They, the builders of the nation,
Blazing trails along the way;
Stepping-stones for generations
Were their deeds of ev’ry day.
This hymn is, on the surface of it, an ode to the Mormon Pioneers, a group with a hallowed place in Latter-day Saint lore. This first (or second, depending on how you want to look at it) generation of saints in the latter days heard the gospel message, embraced it and converted, and gave up everything to be with their fellow saints, often having to start anew several times. They were run out of Ohio, out of Missouri, and out of Illinois. They journeyed across the prairie to build a home in the mountains where they could be safe from persecution. It cost them dearly; many of the saints were buried along the trail.
Stories abound in the Church about brave souls who walked across frozen soil barefoot, or who waded through icy water to carry others across a river, or those who felt the supporting hands of angels as they pushed handcarts across the plains. They’re dramatic stories, and they’re inspiring. They remind us the importance of sacrificing for the kingdom. They gave up comforts in order to help build the foundation of the Church for the generations that would follow. They blazed trails for their descendants; literal trails into the Rocky Mountains of course, but trails of faith and courage for their children and grandchildren to follow as well. We tell stories about the Pioneers not just for their drama, but for their ability to promote faith in us.
But setting aside the refrains of “blessed, honored Pioneer!” and “pushing on the wild frontier,” this could just as easily be about you and I. We are builders of the nation, too. The Pioneers helped to lay the groundwork for the kingdom, but it is by no means finished. It’s certainly an impressive feat that a church that first appeared in 1830 (in its modern incarnation, anyway) currently has over fifteen million members across the globe. The thousands of stakes and tens of thousands of wards sprawled across the nations is a testament to how far the Church has come. The nearly seven billion people alive on the earth who are not currently members of the Church is a testament to how far we still have to go.
The Lord’s stated mission for mankind is to “bring to pass the immortality and eternal life of man.” Nowhere in that phrase does it indicate that ten or fifteen million is a pretty good number and that we can stop and take a break. We are to continue to build the kingdom, both from within and without. We are to lengthen our cords and strengthen our stakes, bringing more and more into the fold, and we are also to help to build each other up into fellowcitizens, being of the household of God. There’s a lot to be done.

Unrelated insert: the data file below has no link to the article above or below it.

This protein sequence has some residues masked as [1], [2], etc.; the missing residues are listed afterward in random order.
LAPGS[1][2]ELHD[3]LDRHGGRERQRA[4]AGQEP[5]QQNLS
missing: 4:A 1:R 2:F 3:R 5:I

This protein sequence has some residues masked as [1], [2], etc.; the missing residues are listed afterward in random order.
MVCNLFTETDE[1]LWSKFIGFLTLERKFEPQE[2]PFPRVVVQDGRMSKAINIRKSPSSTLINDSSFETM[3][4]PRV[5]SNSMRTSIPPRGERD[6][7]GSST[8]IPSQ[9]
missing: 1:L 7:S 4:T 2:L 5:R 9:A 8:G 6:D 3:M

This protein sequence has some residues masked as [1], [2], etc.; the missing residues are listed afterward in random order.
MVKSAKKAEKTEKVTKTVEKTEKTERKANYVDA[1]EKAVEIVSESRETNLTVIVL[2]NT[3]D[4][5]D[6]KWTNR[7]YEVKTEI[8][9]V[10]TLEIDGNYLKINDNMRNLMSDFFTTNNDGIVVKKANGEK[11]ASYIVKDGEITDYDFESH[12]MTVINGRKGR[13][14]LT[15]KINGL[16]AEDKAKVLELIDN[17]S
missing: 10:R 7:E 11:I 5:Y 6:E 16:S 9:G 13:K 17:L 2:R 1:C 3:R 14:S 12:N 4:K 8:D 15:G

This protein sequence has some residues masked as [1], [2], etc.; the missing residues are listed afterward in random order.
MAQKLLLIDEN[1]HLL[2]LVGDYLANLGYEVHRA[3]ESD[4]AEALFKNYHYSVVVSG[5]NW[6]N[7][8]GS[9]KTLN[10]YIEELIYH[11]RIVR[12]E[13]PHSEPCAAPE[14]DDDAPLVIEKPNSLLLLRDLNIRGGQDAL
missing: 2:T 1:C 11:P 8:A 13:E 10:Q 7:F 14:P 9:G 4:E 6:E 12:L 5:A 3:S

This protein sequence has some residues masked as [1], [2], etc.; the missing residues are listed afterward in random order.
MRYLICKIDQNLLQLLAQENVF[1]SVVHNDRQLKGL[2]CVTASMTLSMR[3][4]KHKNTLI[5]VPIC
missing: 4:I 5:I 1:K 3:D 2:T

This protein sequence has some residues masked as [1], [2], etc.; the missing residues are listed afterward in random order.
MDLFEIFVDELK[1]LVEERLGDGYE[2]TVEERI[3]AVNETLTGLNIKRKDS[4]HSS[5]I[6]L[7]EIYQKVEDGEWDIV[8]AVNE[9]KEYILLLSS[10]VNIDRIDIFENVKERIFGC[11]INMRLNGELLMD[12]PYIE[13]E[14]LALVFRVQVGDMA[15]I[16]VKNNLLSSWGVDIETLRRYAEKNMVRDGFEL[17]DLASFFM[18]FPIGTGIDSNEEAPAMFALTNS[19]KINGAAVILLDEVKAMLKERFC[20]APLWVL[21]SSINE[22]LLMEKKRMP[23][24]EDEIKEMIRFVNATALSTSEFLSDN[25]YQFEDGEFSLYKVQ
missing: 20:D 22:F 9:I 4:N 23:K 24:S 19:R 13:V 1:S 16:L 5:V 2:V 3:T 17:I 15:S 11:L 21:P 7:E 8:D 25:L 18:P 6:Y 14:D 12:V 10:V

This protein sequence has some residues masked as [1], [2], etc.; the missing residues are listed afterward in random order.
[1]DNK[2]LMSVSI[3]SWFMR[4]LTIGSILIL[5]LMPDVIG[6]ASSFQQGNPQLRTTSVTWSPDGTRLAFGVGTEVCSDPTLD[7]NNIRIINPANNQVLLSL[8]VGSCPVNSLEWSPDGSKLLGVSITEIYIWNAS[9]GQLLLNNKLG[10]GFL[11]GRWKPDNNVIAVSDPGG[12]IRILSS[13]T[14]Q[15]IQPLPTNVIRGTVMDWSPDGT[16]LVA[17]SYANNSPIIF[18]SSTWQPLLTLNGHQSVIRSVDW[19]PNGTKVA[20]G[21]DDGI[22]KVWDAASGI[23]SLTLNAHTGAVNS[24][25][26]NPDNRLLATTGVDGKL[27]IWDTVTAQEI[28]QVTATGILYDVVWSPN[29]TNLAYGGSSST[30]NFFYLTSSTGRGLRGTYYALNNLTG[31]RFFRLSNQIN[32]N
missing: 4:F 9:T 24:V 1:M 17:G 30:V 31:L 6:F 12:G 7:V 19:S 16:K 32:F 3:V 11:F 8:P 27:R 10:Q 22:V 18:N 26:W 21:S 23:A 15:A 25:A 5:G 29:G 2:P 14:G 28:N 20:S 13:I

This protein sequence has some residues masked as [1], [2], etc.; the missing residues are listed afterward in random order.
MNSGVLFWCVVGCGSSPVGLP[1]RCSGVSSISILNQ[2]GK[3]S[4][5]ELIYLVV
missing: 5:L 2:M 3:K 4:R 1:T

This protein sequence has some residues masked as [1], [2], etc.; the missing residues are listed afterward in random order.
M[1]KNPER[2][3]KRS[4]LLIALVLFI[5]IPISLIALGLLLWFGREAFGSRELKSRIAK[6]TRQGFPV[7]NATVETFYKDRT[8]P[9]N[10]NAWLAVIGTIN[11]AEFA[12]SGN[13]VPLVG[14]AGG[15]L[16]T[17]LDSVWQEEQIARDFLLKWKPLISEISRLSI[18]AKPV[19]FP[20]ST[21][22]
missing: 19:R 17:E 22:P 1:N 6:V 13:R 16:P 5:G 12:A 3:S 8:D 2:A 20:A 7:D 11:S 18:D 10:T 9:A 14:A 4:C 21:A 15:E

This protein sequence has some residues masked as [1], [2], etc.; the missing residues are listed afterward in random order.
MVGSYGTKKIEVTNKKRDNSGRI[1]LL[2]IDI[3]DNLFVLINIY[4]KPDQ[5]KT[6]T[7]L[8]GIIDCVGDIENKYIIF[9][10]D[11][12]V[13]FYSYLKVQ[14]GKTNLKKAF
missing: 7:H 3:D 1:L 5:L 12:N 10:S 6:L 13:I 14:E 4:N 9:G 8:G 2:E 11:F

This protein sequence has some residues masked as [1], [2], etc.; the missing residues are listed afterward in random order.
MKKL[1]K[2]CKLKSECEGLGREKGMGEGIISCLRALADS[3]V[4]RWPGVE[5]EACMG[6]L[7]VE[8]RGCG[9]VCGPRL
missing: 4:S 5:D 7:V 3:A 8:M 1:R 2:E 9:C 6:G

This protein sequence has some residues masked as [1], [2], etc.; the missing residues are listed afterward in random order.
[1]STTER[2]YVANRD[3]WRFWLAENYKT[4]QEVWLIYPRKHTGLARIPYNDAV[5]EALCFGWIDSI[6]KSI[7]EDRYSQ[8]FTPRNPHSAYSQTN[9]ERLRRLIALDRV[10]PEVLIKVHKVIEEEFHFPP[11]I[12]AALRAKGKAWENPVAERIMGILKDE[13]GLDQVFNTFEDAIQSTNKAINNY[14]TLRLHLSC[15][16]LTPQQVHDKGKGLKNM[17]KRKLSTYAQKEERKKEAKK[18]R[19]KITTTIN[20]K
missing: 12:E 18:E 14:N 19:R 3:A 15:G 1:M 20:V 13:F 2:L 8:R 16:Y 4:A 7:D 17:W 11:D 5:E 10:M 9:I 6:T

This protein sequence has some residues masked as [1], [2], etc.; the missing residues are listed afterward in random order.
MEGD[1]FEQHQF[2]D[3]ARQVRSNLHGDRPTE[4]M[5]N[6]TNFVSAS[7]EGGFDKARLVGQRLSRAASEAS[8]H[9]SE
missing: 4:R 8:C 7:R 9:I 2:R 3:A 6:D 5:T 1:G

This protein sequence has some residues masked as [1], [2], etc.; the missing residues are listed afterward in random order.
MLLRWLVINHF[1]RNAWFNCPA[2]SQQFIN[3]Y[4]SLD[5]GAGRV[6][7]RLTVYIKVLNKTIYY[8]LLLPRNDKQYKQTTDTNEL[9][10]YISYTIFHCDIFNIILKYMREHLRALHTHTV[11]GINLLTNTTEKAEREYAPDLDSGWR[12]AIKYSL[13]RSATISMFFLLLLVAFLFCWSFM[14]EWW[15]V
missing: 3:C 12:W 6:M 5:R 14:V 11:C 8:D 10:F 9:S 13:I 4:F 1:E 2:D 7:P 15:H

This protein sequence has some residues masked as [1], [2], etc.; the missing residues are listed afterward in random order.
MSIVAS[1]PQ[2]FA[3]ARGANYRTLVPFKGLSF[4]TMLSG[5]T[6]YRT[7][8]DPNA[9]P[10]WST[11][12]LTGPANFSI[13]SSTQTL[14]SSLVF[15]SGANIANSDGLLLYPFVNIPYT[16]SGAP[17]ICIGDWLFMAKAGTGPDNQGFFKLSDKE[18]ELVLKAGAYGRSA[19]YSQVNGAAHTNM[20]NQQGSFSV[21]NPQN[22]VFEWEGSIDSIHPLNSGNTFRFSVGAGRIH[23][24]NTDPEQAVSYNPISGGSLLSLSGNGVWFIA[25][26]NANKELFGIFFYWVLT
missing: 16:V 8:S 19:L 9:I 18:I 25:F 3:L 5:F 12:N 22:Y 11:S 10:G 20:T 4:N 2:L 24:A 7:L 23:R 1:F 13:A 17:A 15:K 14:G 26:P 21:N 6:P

It’s easy, then, to let those echoes of the Pioneers lull us into sleepiness, thinking that the hardest work is behind us. Listen to these words from the second verse and ask yourself if these can’t apply to you and I as much as they did to the early saints:
Service ever was their watchcry;
Love became their guiding star;
Courage, their unfailing beacon,
Radiating near and far.
Ev’ry day some burden lifted,
Ev’ry day some heart to cheer,
Ev’ry day some hope the brighter,
Blessed, honored Pioneer!
Those aren’t attributes only found in the mid-19th century. Lifting others burdens and cheering others hearts aren’t deeds limited to Pioneers; they’re deeds asked of everyone who has taken upon themselves the name of Christ through baptism. We are all fueled by service, love, and courage.
The Pioneers laid the foundation for the kingdom in their day, but when you stop to think about the magnitude of what lies ahead of us, we’re still laying the foundation ourselves. There are still “hosts of waiting youth” ahead of us just as there were ahead of the Pioneers. They blazed trails and showed us their faith. We, too, blaze trails for those that will come ahead of us, clearing a path for those to come so that they can walk in faith and righteousness. We are forging onward, ever onward, each of us a blessed, honored Pioneer.
Image credit: “Crossing the Mississippi on the Ice,” C.C.A. Christensen.